According to the most recent stock assessments conducted by the Atlantic States Marine Fisheries Commission (ASMFC), Striped Bass stocks are overfished. After a period of serious decline leading up to a low in the mid 1980’s, the Striper population came roaring back. More recently, however, the stock is in a period of serious decline. Currently, the Spawning Stock Biomass (SSB) is below the healthy threshold, as determined by fisheries biologists. This indicates that there aren’t enough fish with the capability of reproducing to replenish stocks faster than they are being depleted.
CATCH AND RELEASE
By understanding the factors that lead to mortality, we can take certain measures to increase the odds of survival. Deep hooking is the number one cause of post-release mortality. This occurs when a fish is able to fully swallow a hook, causing it to be hooked in its internal organs or gills. These fish are up to 6 times more likely to die after being released (Diodati and Richards, 1996). Deep hooking is much more likely to occur with natural bait. New circle hook regulations are designed to decrease the frequency of deep hooking bass. Artificial lures with multiple hooks, treble hooks, and barbs, can still cause damage to fish. Using single hooks without barbs on artificial lures is a great first step to limit damage to fish.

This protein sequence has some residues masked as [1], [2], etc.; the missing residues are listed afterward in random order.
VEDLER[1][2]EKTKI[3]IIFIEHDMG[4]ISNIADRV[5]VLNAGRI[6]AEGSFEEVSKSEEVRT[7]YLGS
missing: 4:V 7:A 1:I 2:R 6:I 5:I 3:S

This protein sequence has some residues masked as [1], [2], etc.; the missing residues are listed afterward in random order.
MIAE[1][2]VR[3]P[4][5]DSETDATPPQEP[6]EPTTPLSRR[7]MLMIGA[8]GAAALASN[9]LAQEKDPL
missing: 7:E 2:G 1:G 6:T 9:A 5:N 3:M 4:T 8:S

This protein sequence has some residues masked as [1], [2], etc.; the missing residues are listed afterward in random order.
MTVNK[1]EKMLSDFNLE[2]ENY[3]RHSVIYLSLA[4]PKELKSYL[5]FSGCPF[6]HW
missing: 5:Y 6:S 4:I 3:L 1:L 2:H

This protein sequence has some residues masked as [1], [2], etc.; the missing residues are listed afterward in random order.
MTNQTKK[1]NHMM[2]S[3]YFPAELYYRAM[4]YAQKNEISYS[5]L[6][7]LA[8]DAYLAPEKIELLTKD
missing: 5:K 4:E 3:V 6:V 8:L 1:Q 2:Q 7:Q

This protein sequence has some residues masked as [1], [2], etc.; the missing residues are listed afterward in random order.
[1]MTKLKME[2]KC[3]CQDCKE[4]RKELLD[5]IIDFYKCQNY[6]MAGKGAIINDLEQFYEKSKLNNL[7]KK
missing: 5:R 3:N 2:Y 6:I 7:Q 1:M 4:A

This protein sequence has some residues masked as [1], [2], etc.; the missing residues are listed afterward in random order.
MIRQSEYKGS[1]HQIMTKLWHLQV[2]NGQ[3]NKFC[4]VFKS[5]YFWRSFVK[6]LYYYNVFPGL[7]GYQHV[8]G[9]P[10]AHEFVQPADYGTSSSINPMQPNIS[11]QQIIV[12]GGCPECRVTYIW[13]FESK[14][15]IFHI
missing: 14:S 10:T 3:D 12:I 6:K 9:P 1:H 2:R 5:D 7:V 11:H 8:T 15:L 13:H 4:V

Beyond direct injury fish, the next most important issue is understanding the factors that lead to overstressing fish. These factors are all influenced by environmental conditions. Mortality increases significantly in warmer temperatures and low salinity environments (Bettoli and Osborner, 1995). Higher air temperature also contributes to post release mortality. Special considerations should be given to deciding to fish or how to treat fish on extremely warm days or in locations with lower salinity.
Lengthy fight times can lead to exhaustion as well as a build up of lactic acid, which can cause muscle failure and death (Tiedeman and Danylchuk, 2012).
HARDLINED, is a 2021 Fly Fishing Film Tour video submission showcasing the urgent care required for Striped Bass restoration across the coast.
"Every year, a migration of epic proportions takes place along the Eastern Seaboard of America. From the Carolinas to Canada, anglers flock to the rocky coastlines, estuaries, rivers and inshore waters to target one of America’s most iconic gamefish- the Striped Bass. Despite its popularity and significance to the coastal communities in the Northeast, the fishery is once again in major jeopardy. The last time this happened, we witnessed one of the greatest conservation success stories of all time, restoring the stock to astronomical numbers. Today, the question on everyone’s mind- can we do it again?"
It'll go away, and it has before and it's happening again.
There isn't diversity of size. Every guide along the Eastern Shore will tell you, It's NOT GOOD.
Coastal Communities DEPEND on this fish